Be The Leader
You are in charge of the real estate process. Being an agent is a job that requires due diligence, assertiveness, and being in control of the whole journey for your clients. Being a leader means orchestrating the undertaking and this can be seen through a real estate agent bio. In our example, Jennie St. Claire was consistently in the top 10% performers for Century 21 real estate before going on her own. She always surprised her clients by going beyond their expectations. Reviews and feedback from her clients reflect her attention to detail, ability to communicate to clients what they need to know, iron out details and get the best service from an agent of her caliber.
Focus On Readability
Create an easy-to-read real estate agent bio. Always write in plain language and avoid jargon. You wouldn’t want to confuse or intimidate your prospects, especially if you want to get the attention of new homebuyers or sellers. You want to put them at ease right away by giving them a sweet and compelling introduction about yourself. You can write it in the first person or third person, depending on what suits you best. First-person makes it more personal while the third person is more professional.
So let’s put together Ms. St. Claire’s real estate agent bio:
Jennie St. Claire is a native of San Diego. She’s a five-time Real Estate Agent of the Year awardee from the Real Estate Agents Association, San Diego Chapter. After earning her degree in psychology from UC- Irvine, she came back to her roots to become an agent for Century 21. Her background in psychology gives her the leverage in real estate negotiations, as well as in educating buyers and sellers on the process of owning and selling homes.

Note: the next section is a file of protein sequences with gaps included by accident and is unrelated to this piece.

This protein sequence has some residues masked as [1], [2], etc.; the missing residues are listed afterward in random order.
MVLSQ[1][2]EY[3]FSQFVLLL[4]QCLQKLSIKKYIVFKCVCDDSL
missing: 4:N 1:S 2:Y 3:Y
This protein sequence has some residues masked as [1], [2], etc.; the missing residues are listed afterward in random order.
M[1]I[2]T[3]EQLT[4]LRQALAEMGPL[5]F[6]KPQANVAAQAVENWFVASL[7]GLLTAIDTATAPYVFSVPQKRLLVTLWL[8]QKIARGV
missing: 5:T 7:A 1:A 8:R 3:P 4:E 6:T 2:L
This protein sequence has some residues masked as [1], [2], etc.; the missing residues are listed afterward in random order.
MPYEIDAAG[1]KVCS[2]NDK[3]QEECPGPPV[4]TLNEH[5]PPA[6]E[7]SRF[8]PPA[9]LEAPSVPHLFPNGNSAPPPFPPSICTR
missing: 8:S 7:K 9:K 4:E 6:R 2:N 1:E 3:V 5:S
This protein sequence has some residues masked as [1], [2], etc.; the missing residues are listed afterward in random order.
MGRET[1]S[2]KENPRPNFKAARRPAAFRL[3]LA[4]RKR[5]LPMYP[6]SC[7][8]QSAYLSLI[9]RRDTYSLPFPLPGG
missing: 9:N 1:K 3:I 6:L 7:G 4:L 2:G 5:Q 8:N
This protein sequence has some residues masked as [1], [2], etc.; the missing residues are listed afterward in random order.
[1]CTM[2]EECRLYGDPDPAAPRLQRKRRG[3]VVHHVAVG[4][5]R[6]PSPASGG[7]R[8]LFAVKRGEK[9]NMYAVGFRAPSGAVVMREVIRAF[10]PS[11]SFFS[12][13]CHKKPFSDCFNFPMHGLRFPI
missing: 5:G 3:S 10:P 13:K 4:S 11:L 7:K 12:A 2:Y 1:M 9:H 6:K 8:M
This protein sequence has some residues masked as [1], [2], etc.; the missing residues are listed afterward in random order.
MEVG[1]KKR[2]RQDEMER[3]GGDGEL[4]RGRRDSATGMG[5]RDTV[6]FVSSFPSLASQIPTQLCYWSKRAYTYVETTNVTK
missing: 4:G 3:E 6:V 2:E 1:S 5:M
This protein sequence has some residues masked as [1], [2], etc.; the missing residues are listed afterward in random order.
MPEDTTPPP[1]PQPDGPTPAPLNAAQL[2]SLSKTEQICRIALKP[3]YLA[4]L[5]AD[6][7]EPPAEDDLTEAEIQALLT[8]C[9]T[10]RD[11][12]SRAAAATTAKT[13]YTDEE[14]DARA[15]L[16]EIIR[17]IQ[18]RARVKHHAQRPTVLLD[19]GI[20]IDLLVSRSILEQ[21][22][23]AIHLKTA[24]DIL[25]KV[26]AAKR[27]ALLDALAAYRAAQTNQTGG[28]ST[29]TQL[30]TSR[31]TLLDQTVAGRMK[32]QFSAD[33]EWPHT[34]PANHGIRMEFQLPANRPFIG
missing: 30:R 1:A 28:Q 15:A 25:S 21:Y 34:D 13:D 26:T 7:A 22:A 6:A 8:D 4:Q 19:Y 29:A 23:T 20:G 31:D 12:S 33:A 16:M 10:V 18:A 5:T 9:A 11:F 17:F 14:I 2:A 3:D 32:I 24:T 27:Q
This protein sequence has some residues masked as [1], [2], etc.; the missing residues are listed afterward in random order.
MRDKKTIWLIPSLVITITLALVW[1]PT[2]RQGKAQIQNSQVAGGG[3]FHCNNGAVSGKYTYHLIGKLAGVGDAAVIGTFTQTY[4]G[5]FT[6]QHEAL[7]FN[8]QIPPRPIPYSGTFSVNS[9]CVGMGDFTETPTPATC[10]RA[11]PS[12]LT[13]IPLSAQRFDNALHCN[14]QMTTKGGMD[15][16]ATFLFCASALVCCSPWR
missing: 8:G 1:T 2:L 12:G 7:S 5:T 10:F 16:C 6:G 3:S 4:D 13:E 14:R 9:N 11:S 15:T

After being consistently in the top 10% performers at Century 21, she decided to set up her own agency. Being a local of San Diego, she can assist clients to find pet-friendly communities with pet amenities such as dog parks and pet lanes. As an animal rights advocate and pet owner herself, she knows how important amenities are for furry members of the family.
Jennie’s attention to detail, ability to communicate to clients what they need to know, iron out details and respond to issues proactively are characteristics that equate to service that’s beyond expectations. This is reflected in reviews and feedback of previous clients.
On weekends, Jennie is usually at the local farmers market that she helped set up for the community, buying fresh ingredients for her pasta sauces.
What should you write in your real estate agent bio if you are new to the industry?
You can still create a compelling bio and drive prospects to call. Focus on the good traits that relate to real estate. Focus on skills and experiences from other jobs that made you switch professions in the first place. If you have a background in law or accounting, you have the advantage of knowing the legal process and a better understanding of amortizations. Focus also on the training you’ve accomplished, as well as your niche and leadership skills.
So, create your compelling real estate agent bio. Be confident that you have the skills and experience, as well as training to give prospects the best service.